Back to the Mac

El Brown
5 min readAug 6, 2017

I’m writing this on a refurbished, 13-inch MacBook Pro (2016) and after a couple of years using an iPad almost exclusively, it is glorious.

I eagerly awaited the release of the new Summer 2017 iPads. Before their release, a 9.7-inch iPad with a Belkin keyboard case had been my main computer, but I was never 100 percent happy with it. Several times a week, I’d run into a task that couldn’t be completed on the iPad. I had high hopes the new ones — in whatever form they took — would alleviate that. So on release day in June, I unboxed a new 10.5-inch 256 GB iPad Pro. With its slimmer bezels, Promotion display and built-in LTE, it was to be my One True Machine.

iOS is great for about 90 percent of what I need to do on a computer. For everything else, I need something more powerful. For example, iTunes track information can only be changed on a Mac.

Once the shine wore off — the figurative shine, of course — I found myself in a familiar place. Whether trying to write and format a piece like this here on Medium or tweak the metadata and manage my thousands-strong iTunes music collection, iPad just wasn’t up to the task. And believe me, I tried.

I made those around me mental trying to decide between the awful Logitech Slim Combo and Apple’s overpriced Smart Keyboard. I fretted the lack of back protection for the new size before the mostly Chinese Amazon sellers caught up. I made compromises and excuses. I wanted to love the new iPad and use it as my only computer.

Following the release of the new iPads Pro, there was a lot of noise about whether iPad could replace a notebook and, despite my experience, I was firmly in the “Of course it can” camp. That was a case of confirmation bias. I wanted it to be true.

I switched to Macintosh in the OS 9 days. I remember early OS X and bought boxed copies of new releases. I’ve strayed though. After iPhone, iOS became my favorite operating system. Then came iPad, which quickly took over as my primary computer. By the time the iPad Air became a thing, I was only using my Mac for relatively heavy stuff, such as filing income taxes and health insurance open enrollment. A Mac was the “truck” Steve Jobs talked about. For everyday stuff, I just needed a car.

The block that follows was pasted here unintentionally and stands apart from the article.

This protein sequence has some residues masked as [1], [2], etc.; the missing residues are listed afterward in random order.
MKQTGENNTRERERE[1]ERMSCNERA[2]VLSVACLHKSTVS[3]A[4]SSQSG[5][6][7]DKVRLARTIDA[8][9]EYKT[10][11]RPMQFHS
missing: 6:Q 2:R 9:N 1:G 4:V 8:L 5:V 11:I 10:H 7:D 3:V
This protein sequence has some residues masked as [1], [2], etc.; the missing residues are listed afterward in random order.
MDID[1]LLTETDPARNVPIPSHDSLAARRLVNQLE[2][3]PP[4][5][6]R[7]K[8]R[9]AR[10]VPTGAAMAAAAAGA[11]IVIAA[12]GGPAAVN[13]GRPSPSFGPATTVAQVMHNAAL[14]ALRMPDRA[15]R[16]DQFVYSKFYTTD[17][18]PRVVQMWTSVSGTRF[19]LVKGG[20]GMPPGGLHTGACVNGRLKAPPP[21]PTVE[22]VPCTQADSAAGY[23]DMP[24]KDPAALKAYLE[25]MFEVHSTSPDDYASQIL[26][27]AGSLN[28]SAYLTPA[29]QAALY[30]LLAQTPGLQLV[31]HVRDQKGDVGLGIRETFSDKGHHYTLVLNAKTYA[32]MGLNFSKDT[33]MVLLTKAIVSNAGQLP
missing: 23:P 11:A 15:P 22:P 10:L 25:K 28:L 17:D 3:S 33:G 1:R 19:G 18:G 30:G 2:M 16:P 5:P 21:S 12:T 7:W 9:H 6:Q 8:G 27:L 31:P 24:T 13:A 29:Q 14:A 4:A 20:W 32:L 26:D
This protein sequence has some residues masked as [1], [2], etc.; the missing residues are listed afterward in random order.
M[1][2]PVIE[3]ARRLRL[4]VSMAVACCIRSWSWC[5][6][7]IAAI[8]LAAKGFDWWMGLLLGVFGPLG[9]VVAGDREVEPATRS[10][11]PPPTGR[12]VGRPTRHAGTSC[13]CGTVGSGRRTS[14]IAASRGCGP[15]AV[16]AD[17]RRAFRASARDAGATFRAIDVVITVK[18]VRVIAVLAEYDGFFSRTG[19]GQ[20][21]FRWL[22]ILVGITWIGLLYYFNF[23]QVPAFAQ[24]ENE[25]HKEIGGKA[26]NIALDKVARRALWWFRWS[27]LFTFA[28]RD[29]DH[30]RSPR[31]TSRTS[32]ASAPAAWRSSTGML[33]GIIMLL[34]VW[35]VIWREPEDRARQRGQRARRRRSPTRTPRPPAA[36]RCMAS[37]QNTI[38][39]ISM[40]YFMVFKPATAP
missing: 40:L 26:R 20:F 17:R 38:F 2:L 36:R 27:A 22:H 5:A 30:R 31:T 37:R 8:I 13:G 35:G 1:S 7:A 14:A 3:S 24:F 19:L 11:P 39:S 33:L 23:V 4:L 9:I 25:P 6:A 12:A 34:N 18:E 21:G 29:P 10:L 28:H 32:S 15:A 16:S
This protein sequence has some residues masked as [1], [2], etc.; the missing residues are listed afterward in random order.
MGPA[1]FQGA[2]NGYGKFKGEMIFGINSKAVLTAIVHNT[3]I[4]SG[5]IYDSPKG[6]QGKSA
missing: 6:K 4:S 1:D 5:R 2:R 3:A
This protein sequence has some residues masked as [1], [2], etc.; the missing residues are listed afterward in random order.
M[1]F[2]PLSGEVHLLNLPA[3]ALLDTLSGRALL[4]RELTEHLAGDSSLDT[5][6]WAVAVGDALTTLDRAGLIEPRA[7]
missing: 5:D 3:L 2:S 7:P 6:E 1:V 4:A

After only a few hours on a modern Mac, I’m quickly realizing what I’ve been missing for the past few years. Remember the “King of the Hill” episode where Hank resisted replacing his trusty old pickup? Eventually circumstance found him behind the wheel of a new one. He couldn’t help smiling when discovering all the niceties which came with that new truck. “The rearview mirror has a compass? Mind… Blown!” Well that’s me with this new MacBook.

This is my first Retina Mac and wow! I knew my 2011 iMac’s screen was gross next to the screens on my iPad and iPhone, but what a difference a high-res screen makes. I know. Not exactly news.

My aged iMac was almost unusably slow at times. This new MacBook has an SSD. Moving photos and links from my iPad to my old iMac involved email or iMessage. With this new MacBook, “woosh — ” AirDrop. Black magic!

While iPad as primary device was death by a thousand tiny cuts, being on a full-fledged computer again is happiness by a thousand smiles. Of course, I realize I’m firmly in the honeymoon phase, possibly under the influence of the Reality Distortion Field. Still, when the songs blasting through my AirPods cross-fade… Count it. Another smile.